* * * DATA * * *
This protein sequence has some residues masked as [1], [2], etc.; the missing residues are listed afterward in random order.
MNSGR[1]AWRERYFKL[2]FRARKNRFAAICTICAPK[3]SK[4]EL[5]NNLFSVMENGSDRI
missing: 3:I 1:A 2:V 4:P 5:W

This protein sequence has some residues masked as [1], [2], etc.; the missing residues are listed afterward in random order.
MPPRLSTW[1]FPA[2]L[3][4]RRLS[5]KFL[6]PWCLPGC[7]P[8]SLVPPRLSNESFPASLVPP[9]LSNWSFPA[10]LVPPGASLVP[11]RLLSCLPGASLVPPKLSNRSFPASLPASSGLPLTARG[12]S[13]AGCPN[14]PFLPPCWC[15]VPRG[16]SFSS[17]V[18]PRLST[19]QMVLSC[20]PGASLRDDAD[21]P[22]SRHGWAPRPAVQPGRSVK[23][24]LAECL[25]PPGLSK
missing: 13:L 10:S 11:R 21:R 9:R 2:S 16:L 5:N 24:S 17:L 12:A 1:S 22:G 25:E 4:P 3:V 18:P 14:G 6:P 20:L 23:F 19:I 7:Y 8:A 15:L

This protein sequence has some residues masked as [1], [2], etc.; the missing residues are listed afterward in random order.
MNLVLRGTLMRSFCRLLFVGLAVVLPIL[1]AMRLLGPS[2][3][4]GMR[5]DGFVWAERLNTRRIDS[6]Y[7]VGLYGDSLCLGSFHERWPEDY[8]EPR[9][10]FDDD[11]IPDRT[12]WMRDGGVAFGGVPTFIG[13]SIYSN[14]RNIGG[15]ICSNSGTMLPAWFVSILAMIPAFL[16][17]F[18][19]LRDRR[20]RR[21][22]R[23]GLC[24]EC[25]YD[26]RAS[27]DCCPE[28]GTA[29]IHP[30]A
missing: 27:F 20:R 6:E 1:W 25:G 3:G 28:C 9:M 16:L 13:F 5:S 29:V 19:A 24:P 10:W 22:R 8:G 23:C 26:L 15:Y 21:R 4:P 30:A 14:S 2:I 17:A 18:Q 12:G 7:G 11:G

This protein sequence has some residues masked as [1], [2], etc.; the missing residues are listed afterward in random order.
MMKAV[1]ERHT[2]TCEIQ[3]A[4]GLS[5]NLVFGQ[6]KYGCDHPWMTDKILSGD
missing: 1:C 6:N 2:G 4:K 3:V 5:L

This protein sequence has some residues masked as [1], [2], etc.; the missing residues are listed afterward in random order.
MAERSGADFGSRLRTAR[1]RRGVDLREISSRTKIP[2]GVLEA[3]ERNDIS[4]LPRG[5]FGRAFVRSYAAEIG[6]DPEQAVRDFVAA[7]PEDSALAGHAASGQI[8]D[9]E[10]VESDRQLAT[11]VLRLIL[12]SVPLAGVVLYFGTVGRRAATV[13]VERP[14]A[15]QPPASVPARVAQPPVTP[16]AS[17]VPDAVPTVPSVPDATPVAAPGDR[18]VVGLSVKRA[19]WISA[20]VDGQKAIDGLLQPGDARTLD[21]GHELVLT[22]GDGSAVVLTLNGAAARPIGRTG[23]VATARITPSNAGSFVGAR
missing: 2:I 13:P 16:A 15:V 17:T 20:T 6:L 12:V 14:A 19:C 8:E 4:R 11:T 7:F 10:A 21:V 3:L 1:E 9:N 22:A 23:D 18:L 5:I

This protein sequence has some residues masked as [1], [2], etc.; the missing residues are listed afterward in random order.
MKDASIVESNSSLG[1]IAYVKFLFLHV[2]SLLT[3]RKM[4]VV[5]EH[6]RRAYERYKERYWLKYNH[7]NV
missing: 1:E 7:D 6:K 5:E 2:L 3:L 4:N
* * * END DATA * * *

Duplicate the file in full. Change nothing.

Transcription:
This protein sequence has some residues masked as [1], [2], etc.; the missing residues are listed afterward in random order.
MNSGR[1]AWRERYFKL[2]FRARKNRFAAICTICAPK[3]SK[4]EL[5]NNLFSVMENGSDRI
missing: 3:I 1:A 2:V 4:P 5:W

This protein sequence has some residues masked as [1], [2], etc.; the missing residues are listed afterward in random order.
MPPRLSTW[1]FPA[2]L[3][4]RRLS[5]KFL[6]PWCLPGC[7]P[8]SLVPPRLSNESFPASLVPP[9]LSNWSFPA[10]LVPPGASLVP[11]RLLSCLPGASLVPPKLSNRSFPASLPASSGLPLTARG[12]S[13]AGCPN[14]PFLPPCWC[15]VPRG[16]SFSS[17]V[18]PRLST[19]QMVLSC[20]PGASLRDDAD[21]P[22]SRHGWAPRPAVQPGRSVK[23][24]LAECL[25]PPGLSK
missing: 13:L 10:S 11:R 21:R 9:R 2:S 16:L 5:N 24:S 17:L 12:A 1:S 22:G 25:E 4:P 3:V 18:P 14:G 6:P 20:L 23:F 19:I 7:Y 8:A 15:L

This protein sequence has some residues masked as [1], [2], etc.; the missing residues are listed afterward in random order.
MNLVLRGTLMRSFCRLLFVGLAVVLPIL[1]AMRLLGPS[2][3][4]GMR[5]DGFVWAERLNTRRIDS[6]Y[7]VGLYGDSLCLGSFHERWPEDY[8]EPR[9][10]FDDD[11]IPDRT[12]WMRDGGVAFGGVPTFIG[13]SIYSN[14]RNIGG[15]ICSNSGTMLPAWFVSILAMIPAFL[16][17]F[18][19]LRDRR[20]RR[21][22]R[23]GLC[24]EC[25]YD[26]RAS[27]DCCPE[28]GTA[29]IHP[30]A
missing: 27:F 20:R 6:E 1:W 25:G 3:G 28:C 9:M 16:L 13:F 5:S 29:V 19:A 24:P 10:W 22:R 8:G 23:C 26:L 15:Y 21:R 4:P 30:A 14:S 2:I 17:A 18:Q 12:G 7:G 11:G

This protein sequence has some residues masked as [1], [2], etc.; the missing residues are listed afterward in random order.
MMKAV[1]ERHT[2]TCEIQ[3]A[4]GLS[5]NLVFGQ[6]KYGCDHPWMTDKILSGD
missing: 1:C 6:N 2:G 4:K 3:V 5:L

This protein sequence has some residues masked as [1], [2], etc.; the missing residues are listed afterward in random order.
MAERSGADFGSRLRTAR[1]RRGVDLREISSRTKIP[2]GVLEA[3]ERNDIS[4]LPRG[5]FGRAFVRSYAAEIG[6]DPEQAVRDFVAA[7]PEDSALAGHAASGQI[8]D[9]E[10]VESDRQLAT[11]VLRLIL[12]SVPLAGVVLYFGTVGRRAATV[13]VERP[14]A[15]QPPASVPARVAQPPVTP[16]AS[17]VPDAVPTVPSVPDATPVAAPGDR[18]VVGLSVKRA[19]WISA[20]VDGQKAIDGLLQPGDARTLD[21]GHELVLT[22]GDGSAVVLTLNGAAARPIGRTG[23]VATARITPSNAGSFVGAR
missing: 2:I 13:P 16:A 15:V 17:T 20:T 6:L 12:V 14:A 19:C 8:E 4:R 11:T 7:F 10:A 21:V 3:L 1:E 9:N 22:A 23:D 18:L 5:I

This protein sequence has some residues masked as [1], [2], etc.; the missing residues are listed afterward in random order.
MKDASIVESNSSLG[1]IAYVKFLFLHV[2]SLLT[3]RKM[4]VV[5]EH[6]RRAYERYKERYWLKYNH[7]NV
missing: 1:E 7:D 6:K 5:E 2:L 3:L 4:N